Perhaps the most obvious structural elements of real food webs that distinguishes them from the graphs presented earlier is directionality of the links. Links are trophic interactions, that is, predator-prey relationships, and describe the passage of energy from prey species to predators. They can also be used to describe the impact of predation on a prey species, recognizing that the relationship is an asymmetrical one between nodes. The “traditional” manner in which to depict this graphically is with arrows between nodes (Fig. A). Whereas the graphs illustrated so far have been undirected graphs, a food web is defined properly as a directed graph, or digraph. The asymmetry is also reflected by the adjacency matrix, which is no longer symmetric about the diagonal.
The most straightforward applications of Graph Theory to food web biology are analyses of the structure or topology of digraphs. Digraphs are often referred to as networks in modern usage, and the study of digraphs, especially those describing real-world networks such as the Internet or social networks, is described as Network Theory. The reader should be aware, however, that networks are technically graphs that are digraphs having weighted or parameterized links. A network therefore depicts a food web when it contains species interactions, the direction of those interactions, and some measure of the interactions, such as interaction strength. A digraph without measures or weights on the links is in reality a special case of a food web digraph, one in which all links are considered equivalent.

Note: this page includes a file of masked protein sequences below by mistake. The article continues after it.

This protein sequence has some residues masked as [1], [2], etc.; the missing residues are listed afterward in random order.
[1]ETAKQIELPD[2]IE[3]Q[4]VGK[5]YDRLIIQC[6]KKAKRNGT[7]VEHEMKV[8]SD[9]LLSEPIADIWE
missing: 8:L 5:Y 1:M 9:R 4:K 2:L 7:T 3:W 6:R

A very simple three species food web is illustrated in Fig. A. Species 1 (S1) is prey only (perhaps a primary producer), S2 is both a predator or consumer of S1 while being prey to S3, and S3 is the top consumer in the network. Alternative arrangements for three species are illustrated in Fig. B-D, including a simple food chain (Fig. B), a web where the top consumer is also cannibalistic (Fig. C), and a cycle among the three species (Fig. D). These networks bear only information about the existence and direction of interactions among species, but this information is important because structure always affects function (Strogatz, 2001). The basic network approach has proven useful as a means of capturing the complexity of food webs, deriving basic comparative properties such as connectance and link distributions, and assessing one type of robustness against perturbation.